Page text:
- Brent Bonine
Ready, Set, Go!..... but where?
Are you the business owner that has built your company up to the point that you need to hire a salesperson to continue to grow your business? Or are you the new salesperson, recently hired and excited to get going and start generating results? In either case, these are exciting times, full of optimism and hope, but do you have a plan? Do you know where you are going?
Unfortunately, energy and enthusiasm quickly fade when there isn’t a defined plan of attack. There’s nothing worse than seeing a new salesperson’s energy fade as they realize they don’t know what to do. Too often, business owners are so anxious to step out of sales that they turn over the responsibility to a new salesperson without defining the path for them to follow.
If you’re a business owner about to hand off the sales responsibility or a new salesperson looking to get off to a fast start, slow down, take a minute to prepare your plan of attack. One of the first things I do when working with my clients is a Revenue Assessment. A Revenue Assessment is a review of the past 2-3 years of sales to determine what has worked, what hasn’t, and what do we want more of going forward. The following is an outline of how to engage in a Revenue Assessment for your business.
Step 1 – What is the product or service I am offering?
Do you sell different products, or do you sell solutions or services to different markets? If your company sells assorted products, begin by making a list of the top-selling products. If you sell to different markets or industries, do the same. Make a list of the top three markets or industries that you are selling to.
Step 2. – Who are my prospective clients?
If you are selling products, can you sell multiple products to a single buyer? If so, make a list of those buyers that purchase multiple products from you. What industries are they in? What is their position or title? Where are they located?
If you sell to different markets, are there markets where you can sell more than one solution or service? Who is the target prospect in each industry? What is their position or title? Where are they located?
Step 3 – How do I find similar prospects?
Once you have identified the best prospects for your products or services, how do you find more of them? If possible, build a list of potential prospects before your new salesperson is hired. When building your list, consider the following:
1. Review existing customer list. Identify company SIC codes of best customers. Use a resource database such as ZoomInfo, Seamless.ai, Apollo or Outreach to build your list. These resources provide names, company info, titles, phone, and email addresses for prospects that fit your target audience.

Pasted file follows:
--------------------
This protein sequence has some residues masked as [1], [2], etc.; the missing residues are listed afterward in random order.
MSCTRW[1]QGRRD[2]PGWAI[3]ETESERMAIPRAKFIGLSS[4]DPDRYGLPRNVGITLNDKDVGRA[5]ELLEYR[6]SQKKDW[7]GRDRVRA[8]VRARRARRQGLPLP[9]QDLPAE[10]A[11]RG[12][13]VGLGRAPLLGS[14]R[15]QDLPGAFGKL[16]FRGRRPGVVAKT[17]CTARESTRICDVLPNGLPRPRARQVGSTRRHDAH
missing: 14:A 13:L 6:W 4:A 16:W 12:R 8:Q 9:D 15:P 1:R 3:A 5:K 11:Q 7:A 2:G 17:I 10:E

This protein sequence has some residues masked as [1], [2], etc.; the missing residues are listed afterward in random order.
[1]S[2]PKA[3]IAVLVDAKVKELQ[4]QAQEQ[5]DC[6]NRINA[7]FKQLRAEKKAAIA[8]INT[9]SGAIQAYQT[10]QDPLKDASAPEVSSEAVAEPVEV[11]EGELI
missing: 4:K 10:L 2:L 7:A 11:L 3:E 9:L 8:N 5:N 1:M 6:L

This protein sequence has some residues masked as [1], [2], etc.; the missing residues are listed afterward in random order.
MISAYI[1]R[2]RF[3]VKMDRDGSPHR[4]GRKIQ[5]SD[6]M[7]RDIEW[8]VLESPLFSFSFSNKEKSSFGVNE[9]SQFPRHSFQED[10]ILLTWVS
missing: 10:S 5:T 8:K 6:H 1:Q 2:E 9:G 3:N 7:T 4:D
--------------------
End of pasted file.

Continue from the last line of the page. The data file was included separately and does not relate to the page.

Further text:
2. LinkedIn – If you are a business owner, hopefully you have connected with buyers of your product or service on LinkedIn and have a database of contacts. Review this list of connections to identify companies and prospects that are connected to your contacts. You can also subscribe to LinkedIn Premium (Sales Navigator) to build a list of companies and prospects that fit your profile.
3. Industry Associations – Are you a member of an industry or trade association? Do these associations have publications, or do they host trade show events? Industry publications and trade show attendee lists can be another source of potential prospects. These associations may also provide opportunities for you to showcase your solution via articles, trade show conference education sessions, etc.
4. Networking Groups – Depending on the product or service you offer; networking groups may be another source of valuable leads for either potential prospects or as a resource to help you build a network of referral partners.
Once you’ve built your list, separate them into groups of prospects with shared needs or problems. Make a list of the common issues that your solution addresses.
You can review my previous article (https://www.acsellerate.biz/post/don-t-sell-solve) to get more information on how to prepare to engage with your prospects.
Your list of prospects should be added to your company CRM, preferably as leads. This will give you the ability to track your activity and outreach efforts. Your CRM is a great tool to help you manage all your activities to make sure that nothing falls through the cracks. It will also provide valuable insights into your prospecting efforts to help you engage efficiently.
If you’ve read any of my other articles, you’ll know that I’m a big believer in the sales process. Taking time to plan is critical to sales success. Having tools like a CRM is necessary to staying the course and getting the insights you need to know what works and what doesn’t.
Excitement and enthusiasm are great. Support that energy with a defined plan to follow and good support tools to maximize your sales efforts. If you need help developing a roadmap for sales success, give me a call.